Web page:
Picture: Greg Lewis/AMC/Sony Pictures Television/

The only coherent line of breaking Bad and You better call Saul is a pessimism about redemption – that once characters like Walter White and Jimmy McGill are broken, they are lost forever, slipping so far down the slippery slope that their old selves are only a distant memory. They become the part. Walter became Heisenberg; Jimmy became Saul Goodman. Part of what makes these shows so compelling are those little moments when they rediscover pieces of their humanity and take noble action, but that’s not the same as fully coming to terms with their wrongs. It’s not even close. And it leads them to an extremely lonely place – with no allies, no conscience, imprisoned by the roles they have chosen to play.

In tonight’s gripping episode, Kim Wexler proves to be the exception, though her redemption is fascinating. In the six years since she divorced Jimmy and moved to the Florida coast to work on catalogs and brochures for a sprinkler company, all parties concerned with her situation and that of Jimmy have disappeared. Lalo, Mike, and Gus are all dead, and there’s far more interest in finding “Saul Goodman” than her, despite their relationship. But this week, we finally hear the phone conversation that upset Jimmy so much in the previous episode. It also turns out to be an important exchange for her, but certainly not in the way Jimmy might have expected or hoped for. She fully rediscovers her stubborn self, and it is a glorious thing to see.

Last week, acting on Francesca’s news that Kim had asked about her, Jimmy worked up the courage — the nerve, really — to drop coins into a payphone and call Palm Coast Sprinkler. He affects a casual, what’s up, weird, and off-putting Saul Goodman-esque tone, assuming she’d like to know he’s still there, “get away with it.” When she agrees with this approach, he pushes harder, wondering if she “has a pulse,” perhaps thinking his former partner-in-crime might be as bored with his deceptively normal life in Florida as he’s been playing. Gene the manager of Cinnabon. in Nebraska. “Do you want me to say something? she said sternly. “You should surrender.” The best she can do is end the call saying she’s glad he’s alive. What is heartbreaking is that she thinks so.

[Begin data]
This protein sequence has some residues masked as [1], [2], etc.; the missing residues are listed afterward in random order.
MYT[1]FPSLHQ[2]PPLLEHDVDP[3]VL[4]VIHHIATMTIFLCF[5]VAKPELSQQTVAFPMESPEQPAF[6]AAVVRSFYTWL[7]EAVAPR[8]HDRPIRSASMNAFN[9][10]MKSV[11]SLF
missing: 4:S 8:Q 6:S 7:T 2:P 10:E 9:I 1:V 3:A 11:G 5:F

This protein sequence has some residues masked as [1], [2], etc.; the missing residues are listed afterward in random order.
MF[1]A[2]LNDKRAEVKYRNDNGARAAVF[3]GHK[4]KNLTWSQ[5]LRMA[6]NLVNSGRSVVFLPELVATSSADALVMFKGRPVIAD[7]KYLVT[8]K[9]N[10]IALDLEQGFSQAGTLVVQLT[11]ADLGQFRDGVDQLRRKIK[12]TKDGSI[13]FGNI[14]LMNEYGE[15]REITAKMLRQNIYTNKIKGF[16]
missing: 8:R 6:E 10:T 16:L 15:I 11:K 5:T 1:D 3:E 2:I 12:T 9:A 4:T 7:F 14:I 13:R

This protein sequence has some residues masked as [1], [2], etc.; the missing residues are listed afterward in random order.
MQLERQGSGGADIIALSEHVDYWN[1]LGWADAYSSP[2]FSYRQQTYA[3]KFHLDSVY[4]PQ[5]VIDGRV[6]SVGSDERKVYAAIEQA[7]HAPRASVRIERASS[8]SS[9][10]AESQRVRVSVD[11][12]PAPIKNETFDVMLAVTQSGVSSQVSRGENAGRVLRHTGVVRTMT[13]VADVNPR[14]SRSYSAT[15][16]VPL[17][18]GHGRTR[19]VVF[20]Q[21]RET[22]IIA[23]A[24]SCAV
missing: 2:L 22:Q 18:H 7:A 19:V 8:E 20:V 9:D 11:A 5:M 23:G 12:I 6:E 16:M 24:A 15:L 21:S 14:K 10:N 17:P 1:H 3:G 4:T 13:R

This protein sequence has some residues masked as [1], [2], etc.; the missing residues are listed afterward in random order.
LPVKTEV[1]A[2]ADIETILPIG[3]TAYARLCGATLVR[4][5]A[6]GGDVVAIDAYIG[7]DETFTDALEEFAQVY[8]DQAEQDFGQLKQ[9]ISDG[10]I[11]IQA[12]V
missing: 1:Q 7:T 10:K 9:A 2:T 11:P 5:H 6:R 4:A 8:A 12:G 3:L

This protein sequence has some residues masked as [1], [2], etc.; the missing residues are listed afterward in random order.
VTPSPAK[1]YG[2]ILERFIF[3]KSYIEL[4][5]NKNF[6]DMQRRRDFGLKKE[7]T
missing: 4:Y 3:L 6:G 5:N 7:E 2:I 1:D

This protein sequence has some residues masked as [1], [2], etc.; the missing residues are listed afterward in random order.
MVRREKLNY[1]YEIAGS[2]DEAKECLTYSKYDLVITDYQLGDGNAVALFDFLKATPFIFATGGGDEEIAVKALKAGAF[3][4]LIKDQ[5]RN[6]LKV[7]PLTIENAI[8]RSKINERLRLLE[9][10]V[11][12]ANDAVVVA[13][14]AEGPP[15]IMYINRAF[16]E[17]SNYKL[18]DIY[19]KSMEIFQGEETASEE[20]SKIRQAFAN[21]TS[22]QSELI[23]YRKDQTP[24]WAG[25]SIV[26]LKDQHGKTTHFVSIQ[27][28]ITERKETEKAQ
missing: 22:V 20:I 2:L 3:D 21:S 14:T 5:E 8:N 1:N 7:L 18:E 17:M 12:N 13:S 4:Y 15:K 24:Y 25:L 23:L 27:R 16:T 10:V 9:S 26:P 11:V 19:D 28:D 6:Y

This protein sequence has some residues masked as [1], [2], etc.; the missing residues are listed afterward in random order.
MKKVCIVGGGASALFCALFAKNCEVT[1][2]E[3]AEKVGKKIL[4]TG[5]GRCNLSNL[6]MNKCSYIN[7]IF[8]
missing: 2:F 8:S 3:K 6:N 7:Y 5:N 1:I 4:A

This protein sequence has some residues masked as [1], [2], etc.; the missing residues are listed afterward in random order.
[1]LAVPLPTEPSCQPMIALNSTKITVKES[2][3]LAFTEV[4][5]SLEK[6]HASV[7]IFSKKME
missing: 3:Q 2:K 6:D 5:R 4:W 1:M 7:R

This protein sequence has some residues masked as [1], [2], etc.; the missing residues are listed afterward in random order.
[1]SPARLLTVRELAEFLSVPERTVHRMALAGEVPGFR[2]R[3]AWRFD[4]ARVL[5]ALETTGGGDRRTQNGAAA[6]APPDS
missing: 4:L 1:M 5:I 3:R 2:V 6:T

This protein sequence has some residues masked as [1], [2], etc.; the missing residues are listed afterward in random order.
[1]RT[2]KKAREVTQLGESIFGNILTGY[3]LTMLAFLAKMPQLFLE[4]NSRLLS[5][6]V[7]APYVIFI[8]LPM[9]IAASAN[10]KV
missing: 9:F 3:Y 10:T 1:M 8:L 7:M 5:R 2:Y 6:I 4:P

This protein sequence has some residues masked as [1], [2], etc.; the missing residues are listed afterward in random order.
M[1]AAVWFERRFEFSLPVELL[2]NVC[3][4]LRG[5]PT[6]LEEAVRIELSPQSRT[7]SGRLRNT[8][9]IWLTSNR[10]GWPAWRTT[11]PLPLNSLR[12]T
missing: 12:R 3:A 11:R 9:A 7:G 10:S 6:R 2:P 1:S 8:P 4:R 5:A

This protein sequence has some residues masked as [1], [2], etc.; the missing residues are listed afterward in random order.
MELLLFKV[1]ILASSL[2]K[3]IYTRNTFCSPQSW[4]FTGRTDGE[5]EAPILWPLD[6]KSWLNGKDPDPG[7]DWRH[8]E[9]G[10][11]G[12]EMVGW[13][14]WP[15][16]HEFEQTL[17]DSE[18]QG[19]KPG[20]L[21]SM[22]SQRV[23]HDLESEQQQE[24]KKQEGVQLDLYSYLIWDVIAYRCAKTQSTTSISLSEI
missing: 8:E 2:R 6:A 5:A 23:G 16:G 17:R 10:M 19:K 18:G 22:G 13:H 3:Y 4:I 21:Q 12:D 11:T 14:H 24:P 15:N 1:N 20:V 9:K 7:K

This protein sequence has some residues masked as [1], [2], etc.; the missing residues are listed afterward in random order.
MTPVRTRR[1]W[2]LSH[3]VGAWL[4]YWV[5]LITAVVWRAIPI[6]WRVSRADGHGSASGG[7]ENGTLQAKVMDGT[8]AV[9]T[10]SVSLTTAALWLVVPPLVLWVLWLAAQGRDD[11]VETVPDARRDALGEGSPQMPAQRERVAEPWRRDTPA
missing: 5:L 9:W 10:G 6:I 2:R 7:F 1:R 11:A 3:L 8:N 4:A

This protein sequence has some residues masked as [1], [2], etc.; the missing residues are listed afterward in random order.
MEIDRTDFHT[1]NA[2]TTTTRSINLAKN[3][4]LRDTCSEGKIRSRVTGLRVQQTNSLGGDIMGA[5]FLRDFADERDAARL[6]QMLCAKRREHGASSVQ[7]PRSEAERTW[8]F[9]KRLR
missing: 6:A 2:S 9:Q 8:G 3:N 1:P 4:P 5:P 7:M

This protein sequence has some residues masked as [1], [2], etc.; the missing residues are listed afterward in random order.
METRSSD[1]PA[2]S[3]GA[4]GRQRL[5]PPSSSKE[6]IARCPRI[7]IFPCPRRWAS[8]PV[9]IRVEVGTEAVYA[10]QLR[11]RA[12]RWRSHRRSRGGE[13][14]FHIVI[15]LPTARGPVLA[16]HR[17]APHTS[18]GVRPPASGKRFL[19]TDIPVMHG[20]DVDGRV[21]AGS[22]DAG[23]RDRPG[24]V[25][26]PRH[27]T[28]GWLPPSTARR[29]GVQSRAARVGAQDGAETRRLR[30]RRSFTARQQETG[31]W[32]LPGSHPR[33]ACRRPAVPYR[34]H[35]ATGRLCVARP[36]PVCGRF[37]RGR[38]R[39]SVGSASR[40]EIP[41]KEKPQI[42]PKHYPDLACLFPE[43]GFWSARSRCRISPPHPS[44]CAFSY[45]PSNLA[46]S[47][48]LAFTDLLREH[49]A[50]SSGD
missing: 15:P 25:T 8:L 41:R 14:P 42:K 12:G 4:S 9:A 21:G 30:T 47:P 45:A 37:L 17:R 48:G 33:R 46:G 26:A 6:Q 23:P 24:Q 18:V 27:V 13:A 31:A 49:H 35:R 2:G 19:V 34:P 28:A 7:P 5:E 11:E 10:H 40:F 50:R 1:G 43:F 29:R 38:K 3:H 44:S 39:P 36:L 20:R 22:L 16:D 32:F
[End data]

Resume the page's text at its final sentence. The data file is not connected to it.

But Jimmy is undoubtedly right about Kim’s new life. It’s not worthy of her. Scripted by Vince Gilligan, “Waterworks” takes its time to set the parameters for Kim’s mundane new world before calling the shots. She’s the most overqualified squirt catalog writer in the business, but she can’t help but be excellent at her job, carefully studying the details and deploying powerful verbs like “heralds” in her copy. She has an annoying drug for a boyfriend who offers the exotic Miracle Whip as a substitute for mayonnaise and keeps bleating “Yep!” with every thrust in their surely unspectacular lovemaking sessions. She’s up for barbecues and company birthday parties and doesn’t squirm like “Gene” does in a life of everyday mediocrity. Florida Kim probably never would have acted if a voice from the past hadn’t summoned her.

You almost have to squint a few times to see the Kim Wexler we know in those early scenes in Florida, with that dark hair and those sensible shoes, but the Kim resurfacing in Albuquerque is unmistakable. As she rushes into the courtroom to give a full affidavit of her actions six years earlier, Kim gets a not-so-subtle glimpse of the lawyer she wanted to be while another brilliant woman in the tail of horse prepares a humble client for the court. But she’s here to swallow hard and do the right thing, even if there’s no reward for it. (This is another reason why those who smash the bad can’t smash the good too easily: there’s no angle to be said.) She feels like she owes the widow the truth. d’Howard, Cheryl. From there, the tokens will fall as best they can.